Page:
Most people who blog about their life as a digital nomad or world traveler are lucky enough to not have a disability or chronic medical condition that limits their ability to travel. Yet, one of the long term consequences of living abroad can be a chronic mental health condition such as depression or anxiety. Common conditions such as ADHD that impact roughly 5% of the US population, according to the CDC, make it difficult to travel abroad. Major nomad hot spots such as Thailand apply strict regulations to transporting medications with you. Common pain medications require travelers to apply for within 14 days of traveling to Thailand for a special authorization. There are also additional regulations that apply when traveling with psychotropic medications used to treat common mental health problems. This can compound the complexity of traveling to countries if you want to medicate your condition or deal with potentially severe legal ramifications for traveling abroad.
ADHD in Chiang Mai
The rules for traveling to Thailand with commonly prescribed medications in the USA are a nightmare given the nature of visa-free travel to the country for most Westerners. Travelers with disabilities from visa-free countries need to be careful because they need to take special precautions to avoid legal consequences for treating their disability. Most medications for panic disorder and ADHD fall in the category of controlled substances in most countries. As a result, if you take one of these types of medication extra precautions are required. Generally, countries in the Middle East or Asia set much more stringent requirements compared to other regions. One thing to note about traveling as an American abroad is that medication is not dispensed in a pill bottle in many countries. Instead, it is dispensed in a pre-packaged and clearly labeled bottle or packet.
One of the best resources I’ve found for information about traveling abroad with medication is the International Narcotics Control Board. This organization maintains a comprehensive list of resources about traveling abroad with medication. It provides standard information on required documentation and lists out qualitative and quantitative restrictions. Most countries appear to have simple procedures, but Thailand stands out given the nearly twenty pages of documentation it provides. Please note that most countries limit you to a 30 day supply of medication and you might not be able to obtain the particular dosage/medication you need locally. http://www.incb.org/incb/en/travellers/country-regulations.html
Spain mentions a requirement to receive prior authorization from the Spanish health ministry if you’re traveling with restricted types of drugs. I lived in Spain for nearly three years and this requirement is really unclear. Guess, it depends on what “funcionario” you talk to. It’s not as if I’ve got a lot of experience with the Spanish immigration system or anything. If you’re an ADHDer visiting Spain for vacation just plan to go without if possible or just stay stateside. There are non-stimulant medications available like Strattera that might work for you.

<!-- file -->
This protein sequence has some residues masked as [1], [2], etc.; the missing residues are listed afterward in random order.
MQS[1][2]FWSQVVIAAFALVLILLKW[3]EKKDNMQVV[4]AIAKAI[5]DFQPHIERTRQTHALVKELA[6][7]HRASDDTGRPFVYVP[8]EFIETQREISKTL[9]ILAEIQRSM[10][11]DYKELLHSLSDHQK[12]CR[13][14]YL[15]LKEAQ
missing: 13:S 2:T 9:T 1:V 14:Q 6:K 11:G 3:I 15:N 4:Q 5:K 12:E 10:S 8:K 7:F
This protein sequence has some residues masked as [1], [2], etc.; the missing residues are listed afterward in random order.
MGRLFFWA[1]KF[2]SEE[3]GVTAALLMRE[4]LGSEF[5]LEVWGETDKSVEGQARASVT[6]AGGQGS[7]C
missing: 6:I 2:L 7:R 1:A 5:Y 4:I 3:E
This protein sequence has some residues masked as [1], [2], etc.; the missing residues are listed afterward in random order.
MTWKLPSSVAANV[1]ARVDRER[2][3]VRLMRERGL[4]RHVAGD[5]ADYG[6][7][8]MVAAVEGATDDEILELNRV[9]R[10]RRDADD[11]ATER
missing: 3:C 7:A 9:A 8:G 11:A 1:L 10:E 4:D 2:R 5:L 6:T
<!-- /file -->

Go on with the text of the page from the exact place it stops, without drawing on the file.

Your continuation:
Continued ADHD Treatment as a Nomad
Most countries only allow you to bring a 30 day supply of medication with you. This means you need to find a local doctor or return home within those 30 days to continue treatment. While healthcare in many countries is excellent, you might find it’s very different when it comes to mental health. The stigma surrounding mental health treatment can be more pronounced than in your home country complicating your ability to receive the right care. Another major problem is that the medication you need might not even be available in that country. Many psychiatric medications require experimentation to find the right course of treatment. Newer psychiatric medications are usually commercialized in the USA or EU first.
The sad truth is that if your dream is to live a digital nomad life and treat your ADHD then paperwork will be an issue. It’s not like people with ADHD are notorious for being bad with paperwork or anything. As a result, if you’re planning to travel/live abroad it might be worth exploring non-stimulant medications such as Strattera( atomoxetine) with your healthcare provider. Based on my research the digital nomad lifestyle isn’t really possible if you take stimulant medication to treat your ADHD and want to live in Chiang Mai.
Disclaimer: I’m not a doctor or a lawyer before making any healthcare or travel decisions check with your medical professional or the applicable consult of the country you want to visit.